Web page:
Social impact investment, which aims to improve well-being as well as earn a financial return, could be more effective if it were more clearly defined internationally with more measurable outcomes, according to a new OECD report.
Social Impact Investment: The Impact Imperative for Sustainable Development calls for international standards to be applied on collecting data and measuring impact. Currently, most impact investment goes to areas with relatively easy returns, such as financial services, energy and housing as perceptions persist of a trade-off between social and financial returns.
The OECD has proposed defining social impact investing as targeting core development, social and environmental areas that help people and countries most in need in underserved or developing regions, and stipulating that the primary focus should be on delivering measurable impact. No such definition is being universally applied, however, and there is little rigour in setting boundaries on what should count as impact investment and a lack of internationally comparable data and evaluation tools.
“The challenge lies in defining and measuring impact,” said OECD Development Co-operation Director Jorge Moreira da Silva. “Different countries, public and private organisations are using different yardsticks to measure different elements. To counter the risk of ‘impact washing’, public authorities have a responsibility to set standards and ensure they are adhered to.”
The number of social impact investment funds has quadrupled in two decades to over 200 funds with USD 228 billion invested, more than half of that in emerging markets, according to the Global Impact Investing Network. The phenomenon is spreading to mainstream investment funds as wealthy investors and philanthropists increasingly want their money to also have a positive social or environmental impact.
Impact investing is proving to be key for channelling new resources – primarily funding but also innovation, accountability and sustainability – towards the UN Sustainable Development Goals. For example, a GBP 10 million bond that funded a UK non-profit, Golden Lanes Housing, that has provided adapted housing and related services for around 1,500 people with learning disabilities was also able to return 4% interest to investors. In the developing world, investment firm Sarona Asset Management provides growth capital to small businesses in developing countries and frontier markets including Egypt, India, Nigeria and Tunisia.
The OECD report says 45 countries have adopted public instruments related to impact investing, with the European Union, United Kingdom, Malaysia and France leading the way, and 20 have adopted a legal definition for social enterprises.
It says governments should now do more to improve fiscal and regulatory incentives for impact investing and put in place the necessary legal structures for the market to function well. This could include updating financial and fiscal regulation, establishing reporting standards, and increasing flexibility into corporate legislation so that rather than having to identify as being a for-profit or a non-profit, companies can be hybrids.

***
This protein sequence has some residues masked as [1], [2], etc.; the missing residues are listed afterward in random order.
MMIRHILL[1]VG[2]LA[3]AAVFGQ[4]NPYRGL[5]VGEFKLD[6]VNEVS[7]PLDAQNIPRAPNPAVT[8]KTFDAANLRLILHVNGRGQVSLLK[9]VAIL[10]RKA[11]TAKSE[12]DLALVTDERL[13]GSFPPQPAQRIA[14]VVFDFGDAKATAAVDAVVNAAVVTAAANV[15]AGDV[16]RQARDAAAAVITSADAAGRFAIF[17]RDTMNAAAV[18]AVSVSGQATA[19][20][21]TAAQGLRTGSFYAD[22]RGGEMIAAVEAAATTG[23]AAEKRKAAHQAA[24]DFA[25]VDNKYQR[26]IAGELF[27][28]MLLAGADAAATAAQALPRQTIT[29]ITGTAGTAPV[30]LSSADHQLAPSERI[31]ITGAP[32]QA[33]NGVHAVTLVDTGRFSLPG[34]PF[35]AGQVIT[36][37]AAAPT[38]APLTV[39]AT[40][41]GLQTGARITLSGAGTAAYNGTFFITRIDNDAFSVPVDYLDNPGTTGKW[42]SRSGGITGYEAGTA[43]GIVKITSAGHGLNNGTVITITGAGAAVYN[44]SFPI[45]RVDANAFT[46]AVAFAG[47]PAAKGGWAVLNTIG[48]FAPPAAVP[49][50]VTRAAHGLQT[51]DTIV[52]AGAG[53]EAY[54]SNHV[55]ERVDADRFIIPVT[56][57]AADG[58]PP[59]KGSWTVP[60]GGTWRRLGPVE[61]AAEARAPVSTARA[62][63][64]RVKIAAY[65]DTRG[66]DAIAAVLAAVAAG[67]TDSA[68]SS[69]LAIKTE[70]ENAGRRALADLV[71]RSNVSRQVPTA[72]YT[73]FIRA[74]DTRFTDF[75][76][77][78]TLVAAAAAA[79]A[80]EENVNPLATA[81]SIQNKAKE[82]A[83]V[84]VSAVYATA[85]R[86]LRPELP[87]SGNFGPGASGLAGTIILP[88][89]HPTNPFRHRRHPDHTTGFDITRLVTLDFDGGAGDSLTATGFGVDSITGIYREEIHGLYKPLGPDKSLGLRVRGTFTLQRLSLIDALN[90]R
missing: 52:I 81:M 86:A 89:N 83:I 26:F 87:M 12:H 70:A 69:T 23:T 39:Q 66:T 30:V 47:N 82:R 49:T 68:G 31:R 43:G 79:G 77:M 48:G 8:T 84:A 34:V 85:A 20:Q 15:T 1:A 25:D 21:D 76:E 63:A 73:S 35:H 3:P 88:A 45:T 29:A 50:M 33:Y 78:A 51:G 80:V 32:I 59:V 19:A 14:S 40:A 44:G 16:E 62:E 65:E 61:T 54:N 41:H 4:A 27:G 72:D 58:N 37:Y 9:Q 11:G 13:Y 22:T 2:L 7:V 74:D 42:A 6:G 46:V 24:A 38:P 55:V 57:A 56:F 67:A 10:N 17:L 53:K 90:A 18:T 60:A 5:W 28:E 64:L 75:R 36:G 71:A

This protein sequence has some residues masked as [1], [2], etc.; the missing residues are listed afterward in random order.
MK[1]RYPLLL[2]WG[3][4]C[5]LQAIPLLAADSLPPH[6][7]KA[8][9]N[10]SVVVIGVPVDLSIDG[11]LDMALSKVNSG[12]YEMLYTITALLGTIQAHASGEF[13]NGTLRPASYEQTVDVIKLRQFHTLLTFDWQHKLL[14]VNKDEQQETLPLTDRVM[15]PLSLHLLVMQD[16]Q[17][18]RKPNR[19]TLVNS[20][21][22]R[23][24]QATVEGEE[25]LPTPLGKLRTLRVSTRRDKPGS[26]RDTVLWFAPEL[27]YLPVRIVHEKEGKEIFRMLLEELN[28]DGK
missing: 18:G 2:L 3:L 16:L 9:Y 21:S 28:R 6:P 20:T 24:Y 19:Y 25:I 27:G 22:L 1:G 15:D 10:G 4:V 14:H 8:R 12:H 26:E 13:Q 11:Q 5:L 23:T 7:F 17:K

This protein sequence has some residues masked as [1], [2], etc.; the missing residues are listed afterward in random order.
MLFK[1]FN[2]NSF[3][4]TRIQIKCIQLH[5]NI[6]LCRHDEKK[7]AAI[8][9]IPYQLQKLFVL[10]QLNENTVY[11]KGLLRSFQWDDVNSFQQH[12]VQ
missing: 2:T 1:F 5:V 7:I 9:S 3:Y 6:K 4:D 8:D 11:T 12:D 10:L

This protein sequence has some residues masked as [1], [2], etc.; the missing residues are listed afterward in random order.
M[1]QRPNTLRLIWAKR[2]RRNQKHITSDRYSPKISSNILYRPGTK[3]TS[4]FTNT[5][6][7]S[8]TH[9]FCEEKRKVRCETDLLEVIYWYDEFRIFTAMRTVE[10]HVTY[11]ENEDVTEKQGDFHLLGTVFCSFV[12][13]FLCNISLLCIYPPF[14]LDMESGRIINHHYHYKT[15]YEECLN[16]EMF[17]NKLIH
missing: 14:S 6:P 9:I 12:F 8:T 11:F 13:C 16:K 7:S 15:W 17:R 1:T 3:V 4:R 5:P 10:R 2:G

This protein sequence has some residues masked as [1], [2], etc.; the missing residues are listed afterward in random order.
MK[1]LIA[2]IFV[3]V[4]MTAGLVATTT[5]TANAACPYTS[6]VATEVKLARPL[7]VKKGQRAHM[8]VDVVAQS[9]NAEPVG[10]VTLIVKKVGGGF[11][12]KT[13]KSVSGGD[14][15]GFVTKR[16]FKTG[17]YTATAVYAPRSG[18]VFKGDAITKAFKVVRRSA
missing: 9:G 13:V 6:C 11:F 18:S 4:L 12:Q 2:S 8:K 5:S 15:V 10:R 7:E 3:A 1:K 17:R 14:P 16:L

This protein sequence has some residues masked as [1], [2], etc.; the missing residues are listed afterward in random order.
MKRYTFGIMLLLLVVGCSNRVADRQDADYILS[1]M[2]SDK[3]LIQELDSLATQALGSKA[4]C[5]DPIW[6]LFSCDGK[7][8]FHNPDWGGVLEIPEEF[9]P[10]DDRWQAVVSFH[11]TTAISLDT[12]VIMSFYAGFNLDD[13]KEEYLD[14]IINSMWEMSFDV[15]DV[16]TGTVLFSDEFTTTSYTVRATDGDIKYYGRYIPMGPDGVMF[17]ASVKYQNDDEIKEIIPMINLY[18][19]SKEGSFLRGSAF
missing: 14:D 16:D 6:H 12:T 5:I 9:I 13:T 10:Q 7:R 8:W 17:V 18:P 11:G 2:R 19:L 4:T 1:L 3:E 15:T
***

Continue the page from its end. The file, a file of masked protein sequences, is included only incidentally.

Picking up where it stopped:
Improved standards for social impact investment funds should lead to more effective impact investment by mainstream funds.
Sustainable infrastructure can drive development and COVID-19 recovery
Zimbabwe has long struggled with crippling power outages, some of which can last up to 18 hours a day. The cuts have been especially hard on the country’s hospitals and clinics, forcing nurses to deliver babies by candlelight and doctors to postpone emergency surgeries.
But that is starting to change. Since 2017, Zimbabwe has installed solar panels atop more than 400 healthcare facilities, steadying power supplies and replacing expensive and polluting diesel-fired generators. The “Solar for Health” initiative is a prime example of the type of sustainable infrastructure development that will be vital to combating climate change, improving public services and driving the economic recovery from COVID-19.
So says a new report from the United Nations Environment Programme (UNEP). It urges planners and policymakers to take a more systematic approach to sustainable infrastructure, incorporating it into their long-term development plans and ensuring human-made systems work with natural ones.
“We can no longer use the business-as-usual approach to infrastructure, which is leading to ecological destruction and massive carbon dioxide emissions. Investments in sustainable infrastructure are not only environmentally sound but also bring economic and social benefits. Low-carbon, nature-positive infrastructure projects can help minimize the sector’s environmental footprint and offer a more sustainable, cost-effective path to closing the infrastructure gap,” said Inger Andersen, Executive Director of UNEP.
A source of emissions
Built infrastructure, which includes everything from office blocks to highways to power plants, is responsible for 70 per cent of all greenhouse gas emissions, mentions the report, the International Good Practice Principles for Sustainable Infrastructure. Poorly designed, infrastructure can also displace communities, endanger wildlife and weigh, often for decades, on public finances.